Would that not be a much better way for the Swedish Government to deal with this? I am convinced it is and many Swedish business leaders agree with me. This blunt ban and politically motivated intervention in the global collaboration between the 5G leaders can have massive negative impact on that collaboration, and backfire on Sweden and Ericsson. What if China would respond in the same manner and ban Ericsson from its networks? What if this further escalates and derails the collaboration between two companies that take innovation beyond the borders of the countries they originate from? Why would China allow Huawei to collaborate with a Swedish company, when Sweden decides to harm Huawei and China without even the slightest attempt to find solutions?

This ban is not only un-Swedish, but also unwise from a long-term economical and international perspective. That Huawei does not benefit from this ban is crystal clear. Ericsson also does not benefit from this ban because it hinders it in its global competition and collaboration with Huawei.

The ones who are really duped by this ban are the Swedes themselves. The artificially created ‘monopoly’ on the Swedish market deprives them of the benefits of competition for 5G and future technology. No best deal for the money, no perpetual push to deliver the best available technology. And potentially even negative impact when traveling abroad because standards might no longer be developed between the technology leaders of the market.

We need to be able to see beyond today’s challenges and look at the long-term impact of collaboration and transparency in technology. Ericsson and Huawei do not only push each other to new heights, they also push others forward, and that is crucial for healthy competition from which we all benefit.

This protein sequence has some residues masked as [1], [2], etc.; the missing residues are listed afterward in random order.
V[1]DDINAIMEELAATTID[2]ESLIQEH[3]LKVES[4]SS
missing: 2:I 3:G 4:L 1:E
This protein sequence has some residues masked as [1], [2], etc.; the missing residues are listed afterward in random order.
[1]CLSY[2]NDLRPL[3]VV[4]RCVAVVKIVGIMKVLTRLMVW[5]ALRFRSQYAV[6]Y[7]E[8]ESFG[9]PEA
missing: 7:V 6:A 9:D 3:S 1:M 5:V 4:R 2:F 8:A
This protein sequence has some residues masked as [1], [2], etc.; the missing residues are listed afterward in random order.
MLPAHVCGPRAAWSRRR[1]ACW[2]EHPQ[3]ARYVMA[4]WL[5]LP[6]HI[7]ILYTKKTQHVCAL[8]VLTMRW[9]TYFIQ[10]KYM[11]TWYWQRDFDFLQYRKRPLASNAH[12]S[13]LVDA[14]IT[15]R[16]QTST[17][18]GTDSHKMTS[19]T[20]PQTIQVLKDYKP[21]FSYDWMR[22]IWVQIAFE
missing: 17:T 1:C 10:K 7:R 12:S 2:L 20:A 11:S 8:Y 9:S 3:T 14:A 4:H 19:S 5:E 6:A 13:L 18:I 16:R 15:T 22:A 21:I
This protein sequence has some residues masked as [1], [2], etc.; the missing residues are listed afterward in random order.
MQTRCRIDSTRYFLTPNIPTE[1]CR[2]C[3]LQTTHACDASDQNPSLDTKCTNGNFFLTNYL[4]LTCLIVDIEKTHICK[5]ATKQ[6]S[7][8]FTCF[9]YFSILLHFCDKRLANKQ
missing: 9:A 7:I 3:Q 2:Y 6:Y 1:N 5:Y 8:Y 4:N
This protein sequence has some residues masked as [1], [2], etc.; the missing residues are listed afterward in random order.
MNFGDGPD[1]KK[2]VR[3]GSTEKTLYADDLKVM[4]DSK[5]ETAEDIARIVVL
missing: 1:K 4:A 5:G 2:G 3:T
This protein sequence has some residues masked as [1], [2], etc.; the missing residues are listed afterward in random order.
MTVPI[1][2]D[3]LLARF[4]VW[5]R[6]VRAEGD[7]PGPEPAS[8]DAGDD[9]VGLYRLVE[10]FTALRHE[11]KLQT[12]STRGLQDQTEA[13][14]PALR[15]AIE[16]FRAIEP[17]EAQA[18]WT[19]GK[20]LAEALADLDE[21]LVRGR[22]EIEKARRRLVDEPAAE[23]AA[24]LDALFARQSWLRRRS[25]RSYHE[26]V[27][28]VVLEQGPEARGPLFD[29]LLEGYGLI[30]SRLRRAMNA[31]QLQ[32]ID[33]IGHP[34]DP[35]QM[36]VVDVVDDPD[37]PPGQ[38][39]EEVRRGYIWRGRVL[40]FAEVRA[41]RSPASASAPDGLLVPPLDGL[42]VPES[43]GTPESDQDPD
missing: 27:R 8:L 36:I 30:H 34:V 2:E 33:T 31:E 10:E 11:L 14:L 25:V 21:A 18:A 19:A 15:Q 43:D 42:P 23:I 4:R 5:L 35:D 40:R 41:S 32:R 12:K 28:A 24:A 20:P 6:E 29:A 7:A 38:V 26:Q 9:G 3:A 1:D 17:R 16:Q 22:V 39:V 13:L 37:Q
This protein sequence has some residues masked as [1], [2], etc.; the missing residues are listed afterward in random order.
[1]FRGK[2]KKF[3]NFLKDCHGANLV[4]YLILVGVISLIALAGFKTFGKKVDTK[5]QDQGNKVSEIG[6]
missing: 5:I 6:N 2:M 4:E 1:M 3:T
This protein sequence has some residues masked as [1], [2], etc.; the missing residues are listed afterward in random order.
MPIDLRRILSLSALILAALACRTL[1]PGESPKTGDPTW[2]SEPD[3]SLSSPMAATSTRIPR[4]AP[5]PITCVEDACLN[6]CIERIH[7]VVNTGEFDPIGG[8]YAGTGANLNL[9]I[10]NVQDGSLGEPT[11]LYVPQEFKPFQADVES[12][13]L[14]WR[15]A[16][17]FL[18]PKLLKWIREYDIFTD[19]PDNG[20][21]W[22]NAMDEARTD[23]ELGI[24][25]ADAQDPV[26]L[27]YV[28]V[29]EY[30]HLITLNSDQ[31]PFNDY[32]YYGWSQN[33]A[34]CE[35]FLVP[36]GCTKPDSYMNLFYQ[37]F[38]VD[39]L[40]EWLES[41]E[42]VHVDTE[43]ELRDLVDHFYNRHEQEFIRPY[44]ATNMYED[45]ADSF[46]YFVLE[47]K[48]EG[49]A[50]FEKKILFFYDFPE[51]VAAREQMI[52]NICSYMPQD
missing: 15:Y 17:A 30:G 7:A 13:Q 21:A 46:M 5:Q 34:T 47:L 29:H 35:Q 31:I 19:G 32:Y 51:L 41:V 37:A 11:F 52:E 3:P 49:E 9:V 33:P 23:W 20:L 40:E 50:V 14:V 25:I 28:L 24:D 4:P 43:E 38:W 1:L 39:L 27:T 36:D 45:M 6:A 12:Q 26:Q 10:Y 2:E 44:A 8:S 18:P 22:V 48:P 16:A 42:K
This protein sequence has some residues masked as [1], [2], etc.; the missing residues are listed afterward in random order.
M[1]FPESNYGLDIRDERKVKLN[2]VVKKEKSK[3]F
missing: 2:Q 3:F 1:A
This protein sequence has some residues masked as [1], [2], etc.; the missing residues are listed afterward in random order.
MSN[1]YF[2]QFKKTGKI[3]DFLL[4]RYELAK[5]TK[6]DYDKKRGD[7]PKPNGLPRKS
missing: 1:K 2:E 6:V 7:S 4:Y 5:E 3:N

Collaboration between suppliers and operators foster standards that enable multiple suppliers to deliver seamless integration into networks and services, which will only happen when diversity of suppliers is ensured. That same diversity of suppliers increases competition in many fields, including pricing. Diversity of suppliers also increases cyber resilience and that is exactly what the EU toolbox on 5G Cybersecurity recommends! From that perspective, the exclusion of the largest vendor in 5G seems very counterproductive.

It is not too late to solve this in a constructive way, and we might need to involve our superpower: coffee and pastries! Dear Sweden, dear China, may I invite you for a FIKA so we can discuss this in a pleasant and informal setting? I am sure that we can find solutions in the best interest of everyone, especially the Swedes, just like for example Germany did after intensively inspecting Huawei’s equipment and evaluating the risks and benefits of collaboration.